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    Polish Mayors Ban Farmers’ Protests, Citing Safety Concerns

    Polish mayors, including those of Lublin, Wrocław, and Biała Podlaska, have banned farmers’ protests citing safety reasons. The mayors argue that the planned protests, which include road blockades, pose a threat to public safety and the flow of traffic. The bans come amidst ongoing protests by farmers across Poland, calling for changes in agricultural policies and tighter border controls.


    In a bid to maintain public safety and ensure the smooth flow of traffic, several mayors in Poland have taken the controversial step of banning farmers’ protests within their cities. Among these mayors are Krzysztof Żuk of Lublin, Jacek Sutryk of Wrocław, and Michał Litwiniuk of Biała Podlaska.

    The bans come in response to planned protests by farmers, who have been expressing discontent with current agricultural policies and calling for stricter border controls on non-EU agricultural products. The farmers’ protests have been ongoing for several weeks, not only in Poland but also in other EU countries.

    Mayor Żuk, in a Facebook post, stated that while he understands the farmers’ demands, he cannot allow for the paralysis of Lublin for a period of 90 days, as proposed in the farmers’ notification of another assembly. He cited concerns for public safety and the potential disruption to residents’ lives as the primary reasons for the ban.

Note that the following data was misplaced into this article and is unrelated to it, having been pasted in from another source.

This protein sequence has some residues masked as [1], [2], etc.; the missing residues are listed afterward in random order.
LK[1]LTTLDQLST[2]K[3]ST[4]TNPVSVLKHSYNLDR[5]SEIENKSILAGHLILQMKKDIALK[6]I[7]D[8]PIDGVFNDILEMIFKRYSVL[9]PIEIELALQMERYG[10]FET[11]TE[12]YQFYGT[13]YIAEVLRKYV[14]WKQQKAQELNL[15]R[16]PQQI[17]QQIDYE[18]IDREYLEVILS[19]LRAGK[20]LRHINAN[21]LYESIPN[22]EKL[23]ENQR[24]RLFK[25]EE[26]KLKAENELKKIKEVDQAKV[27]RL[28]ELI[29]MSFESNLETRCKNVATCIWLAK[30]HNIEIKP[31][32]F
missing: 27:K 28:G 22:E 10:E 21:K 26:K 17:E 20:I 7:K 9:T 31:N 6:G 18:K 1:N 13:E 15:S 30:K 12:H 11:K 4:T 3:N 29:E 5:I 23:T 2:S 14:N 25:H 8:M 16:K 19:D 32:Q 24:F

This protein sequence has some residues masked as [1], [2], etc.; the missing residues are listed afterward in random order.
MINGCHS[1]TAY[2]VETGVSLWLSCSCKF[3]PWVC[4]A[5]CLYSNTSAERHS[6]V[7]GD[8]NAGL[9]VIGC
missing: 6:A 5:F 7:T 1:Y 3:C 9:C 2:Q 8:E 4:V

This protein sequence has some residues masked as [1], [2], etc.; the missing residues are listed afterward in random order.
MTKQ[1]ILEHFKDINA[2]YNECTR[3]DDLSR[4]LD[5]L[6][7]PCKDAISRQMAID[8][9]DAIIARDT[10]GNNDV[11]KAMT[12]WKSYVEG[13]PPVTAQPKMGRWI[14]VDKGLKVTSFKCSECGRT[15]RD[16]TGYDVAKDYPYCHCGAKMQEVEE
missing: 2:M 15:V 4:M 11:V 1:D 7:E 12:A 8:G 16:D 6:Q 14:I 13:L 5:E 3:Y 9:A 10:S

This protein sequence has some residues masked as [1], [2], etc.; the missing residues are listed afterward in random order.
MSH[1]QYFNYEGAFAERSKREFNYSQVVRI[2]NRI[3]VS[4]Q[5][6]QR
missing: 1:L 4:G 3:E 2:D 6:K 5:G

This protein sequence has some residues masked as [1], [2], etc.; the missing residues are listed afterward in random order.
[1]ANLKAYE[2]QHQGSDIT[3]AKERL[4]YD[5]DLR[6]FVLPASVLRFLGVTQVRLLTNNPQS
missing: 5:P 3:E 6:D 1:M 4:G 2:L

Similarly, Mayor Sutryk emphasized the importance of maintaining safety and the free movement of people and goods within Wrocław. He issued bans on farmers’ protests to prevent potential threats to public safety and the city’s infrastructure.

    Mayor Litwiniuk of Biała Podlaska also prohibited a planned protest on the city’s bypass, citing safety concerns and the need to uphold law and order.

    The farmers had intended to stage road blockades as part of their nationwide protest scheduled for Wednesday. However, the bans issued by the mayors have effectively halted these plans within their respective jurisdictions.

    Despite the mayors’ actions, the farmers remain determined to voice their grievances. Police reports indicate that protests are still planned at nearly 30 locations in the Lublin region, along with demonstrations at border crossings with Ukraine.

    The farmers’ demands for changes in agricultural policies and increased protection for domestic agriculture continue to reverberate across Poland and the EU.

    As tensions between farmers and local authorities escalate, the debate over the balance between the right to protest and the need to maintain public safety is likely to intensify.


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